The role of the translator in the analysis of the translation model
Among all the factors affecting the emergence of stylistic changes, the role of the translator is the most recognizable factor. Most of the additional changes, that occur in the translation, can be attributed to the differences between the original writer and the translator as two text producers. However, the effects of these differences are usually suppressed by the literary norms of the target language and the norms of the translation activity itself. But more important is the attitude of the translator to this text. This relationship can be described as follows: the only thing of the translator is to “identify himself” with the original, this will lead to a transparent translation. The translator also has the right to organically differ and to be independent, while independence is pursued for the sake of originals, techniques and applications. Thus, changes do not occur, because the translator wants to “change” the work, but because he/she seeks to reproduce it as sincerely as possible and to understand it in its totality.
In the language sphere there are many factors that affect the translator’s acceptance of a particular style in providing a specific text to another language. One of these factors is literary norms, which can differ in the source and target languages. It puts the translator before the choice: to imitate the original style, rely on the stylistic norms of the target language or to put everything at risk, practicing his/her own stylistic prejudice. The last two versions would naturally lead to a lot of stylistic changes.
Another thing is that some languages can have much more developed aesthetic and rhetorical patterns than other languages, which gives the translator of the translation agency more freedom to choose how to express the original message. Moreover, the range and sophistication of some literary genres may be more developed in one language than in another. Both cases are usually applicable to the translation of complex literature, such as poems, epics, religious texts, etc.
The third factor related to the role of the translator in stylistic changes relates to the national features of the source text. Both the translator and the reader are children of their generation, which shows its own character in its manner of perception and expression. And the older text the translator translates, and the culture is more pronounced in it, the question arises: how to preserve the temporary and national features of the original text and make them available for the actual perception of the current reader.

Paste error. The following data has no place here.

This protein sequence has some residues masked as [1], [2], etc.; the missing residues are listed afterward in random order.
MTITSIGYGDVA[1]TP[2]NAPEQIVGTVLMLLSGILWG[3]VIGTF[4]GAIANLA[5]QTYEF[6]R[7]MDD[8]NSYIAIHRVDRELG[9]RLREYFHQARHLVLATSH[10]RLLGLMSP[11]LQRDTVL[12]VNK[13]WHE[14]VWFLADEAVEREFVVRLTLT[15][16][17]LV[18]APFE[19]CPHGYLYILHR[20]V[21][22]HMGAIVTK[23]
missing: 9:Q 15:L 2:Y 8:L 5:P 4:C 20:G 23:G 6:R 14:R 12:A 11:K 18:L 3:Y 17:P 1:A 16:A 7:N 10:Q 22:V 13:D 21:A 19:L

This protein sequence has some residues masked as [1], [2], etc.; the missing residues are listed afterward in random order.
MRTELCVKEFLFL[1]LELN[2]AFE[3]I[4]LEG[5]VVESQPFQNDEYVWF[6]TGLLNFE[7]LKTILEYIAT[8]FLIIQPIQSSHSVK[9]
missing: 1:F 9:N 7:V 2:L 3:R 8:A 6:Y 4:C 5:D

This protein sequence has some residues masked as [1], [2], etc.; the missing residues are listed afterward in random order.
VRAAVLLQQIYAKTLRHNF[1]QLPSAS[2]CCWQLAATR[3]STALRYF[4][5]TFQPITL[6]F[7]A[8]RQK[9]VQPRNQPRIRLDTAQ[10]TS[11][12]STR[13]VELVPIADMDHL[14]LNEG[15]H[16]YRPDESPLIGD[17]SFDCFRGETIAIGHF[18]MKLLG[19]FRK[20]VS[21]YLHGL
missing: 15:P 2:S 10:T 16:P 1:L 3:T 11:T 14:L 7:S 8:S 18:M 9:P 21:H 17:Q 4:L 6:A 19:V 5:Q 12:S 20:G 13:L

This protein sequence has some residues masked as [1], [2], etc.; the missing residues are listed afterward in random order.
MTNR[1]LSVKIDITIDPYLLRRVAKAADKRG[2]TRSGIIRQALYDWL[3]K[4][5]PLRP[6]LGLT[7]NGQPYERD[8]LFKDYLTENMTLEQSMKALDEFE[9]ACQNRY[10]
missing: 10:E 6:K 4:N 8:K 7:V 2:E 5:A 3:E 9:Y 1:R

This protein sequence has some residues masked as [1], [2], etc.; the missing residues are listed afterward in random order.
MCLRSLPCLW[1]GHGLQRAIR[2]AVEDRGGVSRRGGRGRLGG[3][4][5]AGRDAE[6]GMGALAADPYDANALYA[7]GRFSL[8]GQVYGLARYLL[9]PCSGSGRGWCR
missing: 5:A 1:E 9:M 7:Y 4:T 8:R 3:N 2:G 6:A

Thus, the purpose of creating of such literary works is available to the reader in the target language, which encourages the interpreter to use stylistic changes. As a rule, such changes are expected, because identity and difference relatively to the original cannot be solved without some remainder. Prior to this point, the interpreter’s dilemma becomes obvious: he/she would never try to preserve all the features of the original, but rather he/she will try to reflect his/her own identity, preserving the essence of the original message. In addition, he/she will try to use modern equivalents and understandable by his/her shrewd reader. By doing all these tasks, the translator will show most of his/her ability of translation and literary taste. Ability and literary taste are two prerequisites to create a natural translation, because the act of replacing the norms of the source language, corresponding to the norms of the target language, is a very subjective problem that requires creative intuition on the part of the translator. Again, this is due to the fact, that the direct transfer of specific stylistic characteristics from the source language to the target language is hampered by the organic nature of the components of the source text and the discrepancy between the two stylistic norms of both languages. This transfer becomes possible, only through an equivalent function, namely, by appropriate changes.
Thus, the perception of the role of the translator is that he/she is the performer of a double task. On the one hand, he/she must adhere to how he/she can to the content of the message, including its form (if it’s a part of this content), and on the other hand, he/she tries to reflect its identification data, and is inclined to produce a natural text. This trend can be achieved through a number of stylistic changes by the best way.
It can be concluded that the change should be redefined positively, as a consequence of the translator’s effort to establish the equivalence of translation between two different language systems: the source language and the target language. Psychologically, the appearance of these changes reflects the translator’s knowledge of linguistic and non-linguistic discrepancies between the source language and the target language. In this sense, changes can be defined as problem-solving strategies that are taken consciously to minimize the inevitable loss of meaning in the transmission of text from one language to another.